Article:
Are wives more resilient than their husbands in business leadership?

(Left to right) Malavika Hegde, Jyotsna Suri, Anu Aga
Earlier this month, Cafe Coffee Day founder late V G Siddhartha’s wife, 51-year-old Malavika Hegde, took charge as the chief executive of the troubled company, shifting from her role as a non-executive director.

Spouses of corporate founders who have passed away prematurely or suddenly have moved into the corner office in the past too — both in India and overseas. Some of the well-known ones in India include Jyotsna Suri at Bharat Hotels, Anu Aga at Thermax, and Harjeet Kaur at Le Meridien. Internationally, one of the most celebrated cases of a wife succeeding her husband after death is that of Katherine Graham Meyer at the Washington Post. The above are all instances of well-known and relatively large companies. But Professor Kavil Ramachandran, executive director of the Thomas Schmidheiny Centre for Family Enterprise at the Indian School of Business (ISB) says that such cases are quite frequent in the medium and small family enterprises of India.

In all such cases, the point to note is that the female successors have by and large gone on to change the fortunes or profiles of their company positively. What accounts for this? Are female CEOs in such cases more resilient? Will Malavika Hegde follow that fortunate trend? Business Standard spoke to global and Indian experts to find answers to the above.

There are at least six principal reasons to the above questions:

  • Deep determination; lack of legacy issues in inheritance
  • Survival at stake strategy
  • Children were not old enough to take charge
  • New blended professional team of loyal faithful with young blood
  • Some exposure to business in the past helped
  • Had already won the respect and heart of employees through work in social causes

First is the deep desire and determination to prove themselves from a past when they were overshadowed by their husbands. But professor Ramachandran avers that even though all of them were not perhaps involved with business affairs — especially those in the MSME segment — they did the ‘small things’ at home like organising a birthday party or a wedding very well. Running and managing a home is also a multi-faceted task. This sense of focusing on quality stood them in a good stead, he argues.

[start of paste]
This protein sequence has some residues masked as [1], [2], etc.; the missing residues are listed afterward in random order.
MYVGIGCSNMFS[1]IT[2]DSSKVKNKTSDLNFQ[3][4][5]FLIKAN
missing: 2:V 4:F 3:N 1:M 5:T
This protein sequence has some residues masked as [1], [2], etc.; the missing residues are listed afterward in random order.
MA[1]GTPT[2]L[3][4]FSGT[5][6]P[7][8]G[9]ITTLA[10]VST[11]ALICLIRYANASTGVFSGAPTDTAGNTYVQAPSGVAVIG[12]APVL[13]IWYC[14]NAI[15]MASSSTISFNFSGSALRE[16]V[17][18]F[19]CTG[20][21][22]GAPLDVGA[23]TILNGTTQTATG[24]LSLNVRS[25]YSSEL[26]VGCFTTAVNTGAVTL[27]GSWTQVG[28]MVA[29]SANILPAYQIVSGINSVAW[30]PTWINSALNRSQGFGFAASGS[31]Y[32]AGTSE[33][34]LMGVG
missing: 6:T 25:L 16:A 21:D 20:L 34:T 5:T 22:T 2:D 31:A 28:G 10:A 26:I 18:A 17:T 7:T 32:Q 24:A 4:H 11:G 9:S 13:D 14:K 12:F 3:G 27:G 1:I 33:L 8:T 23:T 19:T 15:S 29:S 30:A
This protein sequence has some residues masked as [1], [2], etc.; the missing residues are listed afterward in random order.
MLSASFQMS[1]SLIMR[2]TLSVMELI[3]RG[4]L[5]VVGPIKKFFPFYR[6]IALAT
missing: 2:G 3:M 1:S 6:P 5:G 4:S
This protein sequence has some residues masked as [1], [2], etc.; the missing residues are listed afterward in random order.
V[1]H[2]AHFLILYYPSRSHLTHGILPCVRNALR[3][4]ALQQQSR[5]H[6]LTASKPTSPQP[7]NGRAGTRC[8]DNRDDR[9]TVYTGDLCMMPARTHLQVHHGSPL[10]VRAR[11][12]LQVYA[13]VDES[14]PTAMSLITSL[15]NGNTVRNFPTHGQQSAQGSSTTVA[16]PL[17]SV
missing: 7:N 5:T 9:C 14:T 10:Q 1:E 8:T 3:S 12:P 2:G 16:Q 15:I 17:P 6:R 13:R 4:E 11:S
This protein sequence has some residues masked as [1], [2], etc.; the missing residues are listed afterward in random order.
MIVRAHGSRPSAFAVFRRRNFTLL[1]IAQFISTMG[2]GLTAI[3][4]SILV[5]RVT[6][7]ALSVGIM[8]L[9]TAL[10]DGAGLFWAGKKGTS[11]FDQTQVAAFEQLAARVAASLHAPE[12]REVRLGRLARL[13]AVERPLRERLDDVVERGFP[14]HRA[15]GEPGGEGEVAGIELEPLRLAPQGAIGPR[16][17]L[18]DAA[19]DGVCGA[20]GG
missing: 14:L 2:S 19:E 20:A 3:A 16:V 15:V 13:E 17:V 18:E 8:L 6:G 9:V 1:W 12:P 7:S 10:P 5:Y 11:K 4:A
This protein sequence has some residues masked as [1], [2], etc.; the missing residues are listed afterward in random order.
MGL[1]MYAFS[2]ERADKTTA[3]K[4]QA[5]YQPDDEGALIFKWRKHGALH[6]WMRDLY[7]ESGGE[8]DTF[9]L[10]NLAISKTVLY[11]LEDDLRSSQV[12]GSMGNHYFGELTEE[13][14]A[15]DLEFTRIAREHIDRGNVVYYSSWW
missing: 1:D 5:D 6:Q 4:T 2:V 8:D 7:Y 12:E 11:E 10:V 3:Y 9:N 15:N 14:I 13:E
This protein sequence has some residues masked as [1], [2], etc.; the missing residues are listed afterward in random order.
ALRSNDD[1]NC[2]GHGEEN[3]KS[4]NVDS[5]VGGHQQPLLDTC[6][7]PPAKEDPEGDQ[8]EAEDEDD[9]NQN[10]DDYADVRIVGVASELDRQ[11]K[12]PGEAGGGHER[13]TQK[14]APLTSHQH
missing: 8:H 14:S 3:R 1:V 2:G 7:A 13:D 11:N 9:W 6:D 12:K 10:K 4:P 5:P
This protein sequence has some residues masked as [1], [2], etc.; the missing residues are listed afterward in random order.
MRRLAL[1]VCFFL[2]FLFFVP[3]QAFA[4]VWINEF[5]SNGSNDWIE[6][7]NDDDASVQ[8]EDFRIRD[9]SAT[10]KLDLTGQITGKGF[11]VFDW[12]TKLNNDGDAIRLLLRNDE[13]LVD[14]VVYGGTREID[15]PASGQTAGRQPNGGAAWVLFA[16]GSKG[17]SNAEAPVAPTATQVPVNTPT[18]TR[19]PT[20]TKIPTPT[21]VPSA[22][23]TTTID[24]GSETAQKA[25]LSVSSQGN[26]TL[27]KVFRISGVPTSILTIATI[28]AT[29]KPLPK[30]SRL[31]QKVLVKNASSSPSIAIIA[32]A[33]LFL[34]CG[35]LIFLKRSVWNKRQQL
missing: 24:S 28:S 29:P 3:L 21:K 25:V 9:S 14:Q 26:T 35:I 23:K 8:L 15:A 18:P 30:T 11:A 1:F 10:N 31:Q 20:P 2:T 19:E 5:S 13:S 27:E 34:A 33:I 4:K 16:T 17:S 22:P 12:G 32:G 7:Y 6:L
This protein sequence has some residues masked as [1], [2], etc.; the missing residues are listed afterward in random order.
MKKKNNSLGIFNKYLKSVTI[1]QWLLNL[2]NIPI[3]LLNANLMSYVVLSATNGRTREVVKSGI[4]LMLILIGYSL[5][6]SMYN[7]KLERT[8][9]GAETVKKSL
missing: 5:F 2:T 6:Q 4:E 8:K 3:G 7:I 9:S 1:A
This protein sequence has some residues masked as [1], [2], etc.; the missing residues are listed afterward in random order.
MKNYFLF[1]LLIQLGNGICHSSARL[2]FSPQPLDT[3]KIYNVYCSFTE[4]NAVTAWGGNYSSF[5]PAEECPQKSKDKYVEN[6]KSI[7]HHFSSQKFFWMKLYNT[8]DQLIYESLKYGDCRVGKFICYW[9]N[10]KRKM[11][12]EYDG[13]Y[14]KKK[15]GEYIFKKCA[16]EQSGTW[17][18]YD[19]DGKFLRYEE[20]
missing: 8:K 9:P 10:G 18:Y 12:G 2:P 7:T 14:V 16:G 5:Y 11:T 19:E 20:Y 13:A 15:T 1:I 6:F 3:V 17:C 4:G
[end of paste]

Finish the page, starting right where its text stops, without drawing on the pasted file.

Second, when suddenly the security blanket that they had was pulled off with the passing away of their husbands, they were staring into darkness and uncertainty. So, taking up the reigns of the company was almost a survival strategy. Anu Aga, speaking at IESE Business School in Spain some years back, recalled: “I became the CEO by default. There were two (other) reasons that undermined my sense of well-being. A year after I took over, there was a downturn in the Indian economy and from being a very successful company, our performance started deteriorating. Our share price, which had gone over Rs 400 (around 10 dollars) plunged to Rs 37 (less than a dollar). The second reason was that a little over a year after my husband’s death, my 25-year-old son died in a car accident. It was a difficult time, but as I struggled with the turmoil, I realised I had a choice of either feeling helpless and wallowing in self-pity, allowing my sense of inadequacy to grow, or to hold my self together and take charge of my life.”